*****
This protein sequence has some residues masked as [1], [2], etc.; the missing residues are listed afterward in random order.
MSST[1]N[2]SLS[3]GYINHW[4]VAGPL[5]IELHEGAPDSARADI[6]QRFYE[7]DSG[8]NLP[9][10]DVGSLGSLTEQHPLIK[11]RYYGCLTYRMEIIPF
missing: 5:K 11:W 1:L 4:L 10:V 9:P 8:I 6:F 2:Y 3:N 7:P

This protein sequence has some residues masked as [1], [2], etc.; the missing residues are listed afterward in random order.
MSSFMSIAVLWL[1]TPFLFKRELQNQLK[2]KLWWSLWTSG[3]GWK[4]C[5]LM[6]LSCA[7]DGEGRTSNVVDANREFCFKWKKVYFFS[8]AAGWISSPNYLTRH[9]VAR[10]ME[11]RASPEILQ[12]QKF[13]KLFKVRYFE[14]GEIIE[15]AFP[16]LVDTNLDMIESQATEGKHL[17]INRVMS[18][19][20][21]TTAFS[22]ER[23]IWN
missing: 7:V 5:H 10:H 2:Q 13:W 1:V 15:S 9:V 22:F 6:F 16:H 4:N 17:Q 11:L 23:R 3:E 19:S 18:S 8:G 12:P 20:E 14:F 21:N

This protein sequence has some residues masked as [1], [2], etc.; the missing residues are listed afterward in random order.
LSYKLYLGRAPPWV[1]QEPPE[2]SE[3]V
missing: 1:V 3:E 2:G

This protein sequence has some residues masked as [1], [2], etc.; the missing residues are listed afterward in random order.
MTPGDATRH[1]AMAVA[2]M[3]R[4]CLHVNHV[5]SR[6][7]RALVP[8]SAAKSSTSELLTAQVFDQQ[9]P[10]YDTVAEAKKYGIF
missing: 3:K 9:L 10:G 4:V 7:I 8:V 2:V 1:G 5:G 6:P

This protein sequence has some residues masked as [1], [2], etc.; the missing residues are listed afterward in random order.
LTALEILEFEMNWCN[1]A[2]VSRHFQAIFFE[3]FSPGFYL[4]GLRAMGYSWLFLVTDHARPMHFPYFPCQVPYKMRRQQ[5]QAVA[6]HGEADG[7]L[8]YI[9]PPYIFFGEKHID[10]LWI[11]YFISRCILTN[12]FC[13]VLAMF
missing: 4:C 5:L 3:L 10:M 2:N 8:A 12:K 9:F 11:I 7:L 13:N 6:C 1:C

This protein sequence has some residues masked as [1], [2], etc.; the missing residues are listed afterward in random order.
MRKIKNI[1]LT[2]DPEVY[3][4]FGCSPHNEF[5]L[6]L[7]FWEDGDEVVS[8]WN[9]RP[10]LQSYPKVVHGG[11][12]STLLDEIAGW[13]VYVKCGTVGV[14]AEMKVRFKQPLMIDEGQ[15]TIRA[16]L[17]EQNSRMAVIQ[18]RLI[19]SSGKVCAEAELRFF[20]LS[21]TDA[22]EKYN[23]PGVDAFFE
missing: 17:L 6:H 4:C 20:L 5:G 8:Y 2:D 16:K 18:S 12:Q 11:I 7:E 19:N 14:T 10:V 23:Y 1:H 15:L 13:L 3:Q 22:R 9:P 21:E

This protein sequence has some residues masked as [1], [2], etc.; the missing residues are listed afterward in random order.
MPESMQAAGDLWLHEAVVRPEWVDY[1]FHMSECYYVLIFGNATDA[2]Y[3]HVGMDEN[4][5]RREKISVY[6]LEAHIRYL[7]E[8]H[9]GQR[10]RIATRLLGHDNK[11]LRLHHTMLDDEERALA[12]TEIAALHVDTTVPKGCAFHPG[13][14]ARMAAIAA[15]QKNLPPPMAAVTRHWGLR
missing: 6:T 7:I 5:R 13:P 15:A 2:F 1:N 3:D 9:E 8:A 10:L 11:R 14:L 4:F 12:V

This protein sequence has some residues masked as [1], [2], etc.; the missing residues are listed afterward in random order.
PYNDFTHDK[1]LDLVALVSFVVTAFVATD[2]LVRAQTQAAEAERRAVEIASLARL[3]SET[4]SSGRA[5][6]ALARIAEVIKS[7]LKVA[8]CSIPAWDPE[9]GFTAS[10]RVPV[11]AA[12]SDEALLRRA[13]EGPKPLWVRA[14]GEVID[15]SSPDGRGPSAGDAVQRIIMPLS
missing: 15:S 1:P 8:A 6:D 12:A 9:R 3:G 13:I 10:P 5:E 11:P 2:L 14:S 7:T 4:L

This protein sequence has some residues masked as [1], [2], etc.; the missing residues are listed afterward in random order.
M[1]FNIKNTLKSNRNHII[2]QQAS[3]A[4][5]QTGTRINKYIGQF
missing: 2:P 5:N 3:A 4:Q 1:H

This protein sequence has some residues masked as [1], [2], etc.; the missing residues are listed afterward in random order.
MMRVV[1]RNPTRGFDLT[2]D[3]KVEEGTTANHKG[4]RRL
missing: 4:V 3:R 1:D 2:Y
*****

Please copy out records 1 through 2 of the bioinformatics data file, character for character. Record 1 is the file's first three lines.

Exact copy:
This protein sequence has some residues masked as [1], [2], etc.; the missing residues are listed afterward in random order.
MSST[1]N[2]SLS[3]GYINHW[4]VAGPL[5]IELHEGAPDSARADI[6]QRFYE[7]DSG[8]NLP[9][10]DVGSLGSLTEQHPLIK[11]RYYGCLTYRMEIIPF
missing: 5:K 11:W 1:L 4:L 10:V 9:P 8:I 6:F 2:Y 3:N 7:P

This protein sequence has some residues masked as [1], [2], etc.; the missing residues are listed afterward in random order.
MSSFMSIAVLWL[1]TPFLFKRELQNQLK[2]KLWWSLWTSG[3]GWK[4]C[5]LM[6]LSCA[7]DGEGRTSNVVDANREFCFKWKKVYFFS[8]AAGWISSPNYLTRH[9]VAR[10]ME[11]RASPEILQ[12]QKF[13]KLFKVRYFE[14]GEIIE[15]AFP[16]LVDTNLDMIESQATEGKHL[17]INRVMS[18][19][20][21]TTAFS[22]ER[23]IWN
missing: 7:V 5:H 10:H 2:Q 13:W 1:V 15:S 9:V 22:F 6:F 16:H 4:N 17:Q 11:L 23:R 3:E 19:S 18:S 8:G 12:P 20:E 14:F 21:N